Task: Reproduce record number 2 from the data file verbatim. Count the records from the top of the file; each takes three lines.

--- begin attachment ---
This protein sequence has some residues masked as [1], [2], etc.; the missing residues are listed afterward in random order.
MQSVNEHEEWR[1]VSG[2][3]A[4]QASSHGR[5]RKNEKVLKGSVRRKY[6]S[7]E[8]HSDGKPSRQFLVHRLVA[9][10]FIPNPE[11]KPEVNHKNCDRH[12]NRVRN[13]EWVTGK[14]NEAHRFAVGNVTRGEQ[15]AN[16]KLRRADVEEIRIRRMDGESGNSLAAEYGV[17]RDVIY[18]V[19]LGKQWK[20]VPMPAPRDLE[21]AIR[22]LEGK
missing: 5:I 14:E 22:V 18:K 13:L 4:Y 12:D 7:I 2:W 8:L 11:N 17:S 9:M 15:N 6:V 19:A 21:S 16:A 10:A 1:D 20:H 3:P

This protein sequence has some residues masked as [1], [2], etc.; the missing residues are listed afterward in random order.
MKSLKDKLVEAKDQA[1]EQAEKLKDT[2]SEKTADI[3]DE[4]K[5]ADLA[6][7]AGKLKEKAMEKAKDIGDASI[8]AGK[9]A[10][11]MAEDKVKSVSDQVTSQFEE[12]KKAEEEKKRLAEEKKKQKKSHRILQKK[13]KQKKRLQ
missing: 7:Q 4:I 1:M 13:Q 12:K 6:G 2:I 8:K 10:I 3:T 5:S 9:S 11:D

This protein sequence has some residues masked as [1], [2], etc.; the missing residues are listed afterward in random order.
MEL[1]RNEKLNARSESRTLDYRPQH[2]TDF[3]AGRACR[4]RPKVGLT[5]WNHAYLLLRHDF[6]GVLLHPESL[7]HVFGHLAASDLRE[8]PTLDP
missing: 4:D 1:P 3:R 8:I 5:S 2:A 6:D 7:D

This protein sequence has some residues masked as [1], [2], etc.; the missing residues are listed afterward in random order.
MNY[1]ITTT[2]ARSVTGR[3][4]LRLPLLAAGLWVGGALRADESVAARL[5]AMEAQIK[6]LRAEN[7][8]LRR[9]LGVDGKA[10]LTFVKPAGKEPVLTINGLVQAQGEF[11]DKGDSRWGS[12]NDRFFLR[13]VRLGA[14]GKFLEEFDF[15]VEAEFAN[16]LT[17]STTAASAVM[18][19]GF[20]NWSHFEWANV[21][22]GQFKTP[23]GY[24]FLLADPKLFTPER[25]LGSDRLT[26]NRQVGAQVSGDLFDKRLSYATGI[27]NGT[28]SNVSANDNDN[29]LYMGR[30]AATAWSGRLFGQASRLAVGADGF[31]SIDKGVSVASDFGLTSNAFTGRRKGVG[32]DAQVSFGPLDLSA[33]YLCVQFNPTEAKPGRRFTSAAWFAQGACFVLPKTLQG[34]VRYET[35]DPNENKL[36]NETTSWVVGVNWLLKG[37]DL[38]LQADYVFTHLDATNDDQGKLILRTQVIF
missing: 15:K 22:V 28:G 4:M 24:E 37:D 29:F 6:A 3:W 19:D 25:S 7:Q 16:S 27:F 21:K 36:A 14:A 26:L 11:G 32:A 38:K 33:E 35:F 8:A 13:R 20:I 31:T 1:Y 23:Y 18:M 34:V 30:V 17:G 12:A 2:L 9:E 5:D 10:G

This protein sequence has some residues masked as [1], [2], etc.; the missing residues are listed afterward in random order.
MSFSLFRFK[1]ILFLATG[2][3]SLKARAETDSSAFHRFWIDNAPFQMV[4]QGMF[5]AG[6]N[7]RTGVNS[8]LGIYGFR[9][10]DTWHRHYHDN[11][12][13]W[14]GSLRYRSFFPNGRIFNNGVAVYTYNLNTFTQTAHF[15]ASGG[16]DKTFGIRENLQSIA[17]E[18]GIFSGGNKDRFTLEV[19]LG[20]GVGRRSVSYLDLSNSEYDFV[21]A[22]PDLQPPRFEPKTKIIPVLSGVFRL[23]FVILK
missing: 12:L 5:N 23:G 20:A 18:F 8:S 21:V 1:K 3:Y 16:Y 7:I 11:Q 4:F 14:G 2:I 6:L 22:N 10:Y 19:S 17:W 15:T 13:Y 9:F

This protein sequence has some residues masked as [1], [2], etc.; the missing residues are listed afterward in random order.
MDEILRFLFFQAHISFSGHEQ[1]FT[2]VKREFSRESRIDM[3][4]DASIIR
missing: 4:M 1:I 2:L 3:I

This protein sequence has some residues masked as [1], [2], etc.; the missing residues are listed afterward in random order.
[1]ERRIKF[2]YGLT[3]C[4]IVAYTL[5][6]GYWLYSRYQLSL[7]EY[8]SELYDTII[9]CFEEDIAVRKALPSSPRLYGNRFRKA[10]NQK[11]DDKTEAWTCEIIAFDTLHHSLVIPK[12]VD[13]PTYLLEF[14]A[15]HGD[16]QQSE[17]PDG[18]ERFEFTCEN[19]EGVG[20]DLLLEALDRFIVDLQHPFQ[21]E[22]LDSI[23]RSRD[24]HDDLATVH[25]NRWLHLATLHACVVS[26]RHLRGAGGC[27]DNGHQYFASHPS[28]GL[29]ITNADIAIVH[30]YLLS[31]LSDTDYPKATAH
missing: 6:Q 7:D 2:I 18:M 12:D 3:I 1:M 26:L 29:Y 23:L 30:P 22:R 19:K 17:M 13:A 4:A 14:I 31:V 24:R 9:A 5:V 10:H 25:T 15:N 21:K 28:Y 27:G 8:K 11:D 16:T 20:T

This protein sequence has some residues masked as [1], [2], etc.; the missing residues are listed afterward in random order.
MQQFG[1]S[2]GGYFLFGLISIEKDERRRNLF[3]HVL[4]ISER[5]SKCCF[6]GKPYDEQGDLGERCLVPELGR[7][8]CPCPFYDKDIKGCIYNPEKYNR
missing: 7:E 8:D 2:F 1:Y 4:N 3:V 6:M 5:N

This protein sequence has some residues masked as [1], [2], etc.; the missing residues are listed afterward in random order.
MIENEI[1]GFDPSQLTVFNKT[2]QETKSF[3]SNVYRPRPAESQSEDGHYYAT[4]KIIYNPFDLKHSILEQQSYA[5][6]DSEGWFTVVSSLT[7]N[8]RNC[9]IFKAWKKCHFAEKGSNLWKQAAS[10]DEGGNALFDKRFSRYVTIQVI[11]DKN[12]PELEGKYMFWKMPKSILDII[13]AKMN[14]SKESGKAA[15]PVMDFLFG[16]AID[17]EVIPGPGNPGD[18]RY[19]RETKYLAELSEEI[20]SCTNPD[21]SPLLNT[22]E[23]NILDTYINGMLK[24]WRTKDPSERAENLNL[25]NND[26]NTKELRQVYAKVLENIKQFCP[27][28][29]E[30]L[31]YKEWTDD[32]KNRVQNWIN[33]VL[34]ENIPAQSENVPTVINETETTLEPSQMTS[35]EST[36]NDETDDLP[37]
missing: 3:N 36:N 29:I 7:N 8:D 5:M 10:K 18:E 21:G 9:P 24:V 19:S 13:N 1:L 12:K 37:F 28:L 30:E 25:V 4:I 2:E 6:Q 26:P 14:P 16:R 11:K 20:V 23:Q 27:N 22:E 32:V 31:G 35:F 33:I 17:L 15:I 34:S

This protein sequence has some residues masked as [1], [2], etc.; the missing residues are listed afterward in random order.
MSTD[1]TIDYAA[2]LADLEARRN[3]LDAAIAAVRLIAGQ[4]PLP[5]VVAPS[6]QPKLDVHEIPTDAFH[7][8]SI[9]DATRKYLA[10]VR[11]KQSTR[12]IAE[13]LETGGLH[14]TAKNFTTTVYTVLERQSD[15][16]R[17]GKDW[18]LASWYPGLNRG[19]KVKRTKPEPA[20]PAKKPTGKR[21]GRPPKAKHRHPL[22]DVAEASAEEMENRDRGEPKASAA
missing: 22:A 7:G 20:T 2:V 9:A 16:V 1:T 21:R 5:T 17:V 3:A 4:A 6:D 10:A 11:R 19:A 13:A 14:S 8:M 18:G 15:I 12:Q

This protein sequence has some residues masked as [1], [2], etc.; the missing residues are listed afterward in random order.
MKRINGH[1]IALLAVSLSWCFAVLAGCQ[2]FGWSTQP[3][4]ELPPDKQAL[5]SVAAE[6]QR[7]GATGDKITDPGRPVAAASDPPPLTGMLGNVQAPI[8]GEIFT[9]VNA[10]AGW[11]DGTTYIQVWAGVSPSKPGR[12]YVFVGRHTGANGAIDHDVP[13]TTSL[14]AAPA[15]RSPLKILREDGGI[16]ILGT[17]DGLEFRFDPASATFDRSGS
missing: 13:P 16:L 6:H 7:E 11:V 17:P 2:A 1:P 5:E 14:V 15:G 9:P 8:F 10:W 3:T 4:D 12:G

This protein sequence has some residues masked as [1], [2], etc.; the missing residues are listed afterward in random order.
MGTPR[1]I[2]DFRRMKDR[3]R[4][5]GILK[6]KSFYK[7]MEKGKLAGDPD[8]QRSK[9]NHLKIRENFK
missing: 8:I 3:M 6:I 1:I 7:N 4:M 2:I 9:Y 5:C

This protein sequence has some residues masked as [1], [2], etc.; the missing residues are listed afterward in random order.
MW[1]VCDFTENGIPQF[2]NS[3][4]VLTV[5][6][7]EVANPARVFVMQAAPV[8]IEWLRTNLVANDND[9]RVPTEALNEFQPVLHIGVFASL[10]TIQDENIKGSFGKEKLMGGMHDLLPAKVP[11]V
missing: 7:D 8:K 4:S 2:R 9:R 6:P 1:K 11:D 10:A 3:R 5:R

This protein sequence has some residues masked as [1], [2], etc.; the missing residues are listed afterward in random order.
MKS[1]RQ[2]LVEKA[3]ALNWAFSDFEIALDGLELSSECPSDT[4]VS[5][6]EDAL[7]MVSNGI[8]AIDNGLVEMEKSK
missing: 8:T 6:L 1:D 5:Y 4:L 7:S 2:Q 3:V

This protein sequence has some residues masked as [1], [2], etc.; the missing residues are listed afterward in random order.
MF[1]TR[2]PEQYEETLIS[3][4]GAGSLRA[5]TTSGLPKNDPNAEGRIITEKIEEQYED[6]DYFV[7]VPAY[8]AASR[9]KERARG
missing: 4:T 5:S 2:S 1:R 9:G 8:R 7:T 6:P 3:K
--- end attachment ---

This protein sequence has some residues masked as [1], [2], etc.; the missing residues are listed afterward in random order.
MKSLKDKLVEAKDQA[1]EQAEKLKDT[2]SEKTADI[3]DE[4]K[5]ADLA[6][7]AGKLKEKAMEKAKDIGDASI[8]AGK[9]A[10][11]MAEDKVKSVSDQVTSQFEE[12]KKAEEEKKRLAEEKKKQKKSHRILQKK[13]KQKKRLQ
missing: 7:Q 4:I 1:M 13:Q 12:K 6:G 2:I 8:K 10:I 3:T 5:S 9:S 11:D